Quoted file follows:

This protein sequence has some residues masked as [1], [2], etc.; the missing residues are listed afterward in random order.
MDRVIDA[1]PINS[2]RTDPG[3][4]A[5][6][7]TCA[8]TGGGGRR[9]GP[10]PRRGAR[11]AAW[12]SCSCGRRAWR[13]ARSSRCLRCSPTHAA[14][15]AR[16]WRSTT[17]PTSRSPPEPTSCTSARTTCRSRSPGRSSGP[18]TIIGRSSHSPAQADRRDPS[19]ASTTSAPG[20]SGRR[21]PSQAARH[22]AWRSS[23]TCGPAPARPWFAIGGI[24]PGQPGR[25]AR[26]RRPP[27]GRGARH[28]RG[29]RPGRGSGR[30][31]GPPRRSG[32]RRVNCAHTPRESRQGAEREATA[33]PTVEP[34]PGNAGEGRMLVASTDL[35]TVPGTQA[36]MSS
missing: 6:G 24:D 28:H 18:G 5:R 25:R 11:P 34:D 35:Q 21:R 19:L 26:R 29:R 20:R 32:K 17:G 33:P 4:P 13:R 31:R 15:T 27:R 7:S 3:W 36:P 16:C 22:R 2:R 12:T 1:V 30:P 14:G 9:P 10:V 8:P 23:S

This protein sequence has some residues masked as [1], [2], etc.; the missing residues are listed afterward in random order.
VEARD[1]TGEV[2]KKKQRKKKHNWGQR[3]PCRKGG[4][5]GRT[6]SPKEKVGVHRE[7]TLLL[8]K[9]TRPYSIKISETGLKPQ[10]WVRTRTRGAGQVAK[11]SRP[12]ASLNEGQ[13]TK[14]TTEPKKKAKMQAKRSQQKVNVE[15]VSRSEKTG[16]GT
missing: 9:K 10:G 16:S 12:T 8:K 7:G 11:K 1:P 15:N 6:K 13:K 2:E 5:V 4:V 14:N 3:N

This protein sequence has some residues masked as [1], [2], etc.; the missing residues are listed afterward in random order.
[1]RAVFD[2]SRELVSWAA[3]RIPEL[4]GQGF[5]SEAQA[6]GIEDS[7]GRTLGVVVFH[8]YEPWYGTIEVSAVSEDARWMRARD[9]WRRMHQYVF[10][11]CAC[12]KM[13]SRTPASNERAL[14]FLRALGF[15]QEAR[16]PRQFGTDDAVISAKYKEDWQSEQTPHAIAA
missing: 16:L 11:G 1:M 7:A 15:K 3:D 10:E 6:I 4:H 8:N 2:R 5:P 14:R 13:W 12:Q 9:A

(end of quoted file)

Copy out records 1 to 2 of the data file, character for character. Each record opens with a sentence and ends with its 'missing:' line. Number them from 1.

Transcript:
This protein sequence has some residues masked as [1], [2], etc.; the missing residues are listed afterward in random order.
MDRVIDA[1]PINS[2]RTDPG[3][4]A[5][6][7]TCA[8]TGGGGRR[9]GP[10]PRRGAR[11]AAW[12]SCSCGRRAWR[13]ARSSRCLRCSPTHAA[14][15]AR[16]WRSTT[17]PTSRSPPEPTSCTSARTTCRSRSPGRSSGP[18]TIIGRSSHSPAQADRRDPS[19]ASTTSAPG[20]SGRR[21]PSQAARH[22]AWRSS[23]TCGPAPARPWFAIGGI[24]PGQPGR[25]AR[26]RRPP[27]GRGARH[28]RG[29]RPGRGSGR[30][31]GPPRRSG[32]RRVNCAHTPRESRQGAEREATA[33]PTVEP[34]PGNAGEGRMLVASTDL[35]TVPGTQA[36]MSS
missing: 6:G 24:D 28:H 18:G 5:R 25:R 11:P 34:D 35:Q 21:R 19:L 26:R 29:R 20:R 32:K 17:G 33:P 4:P 13:R 31:R 15:T 27:R 7:S 3:W 36:P 16:C 22:R 2:R 12:T 1:V 30:P 14:G 9:P 10:V 8:P 23:S

This protein sequence has some residues masked as [1], [2], etc.; the missing residues are listed afterward in random order.
VEARD[1]TGEV[2]KKKQRKKKHNWGQR[3]PCRKGG[4][5]GRT[6]SPKEKVGVHRE[7]TLLL[8]K[9]TRPYSIKISETGLKPQ[10]WVRTRTRGAGQVAK[11]SRP[12]ASLNEGQ[13]TK[14]TTEPKKKAKMQAKRSQQKVNVE[15]VSRSEKTG[16]GT
missing: 9:K 10:G 16:S 12:T 8:K 7:G 11:K 1:P 15:N 6:K 13:K 2:E 5:V 4:V 14:N 3:N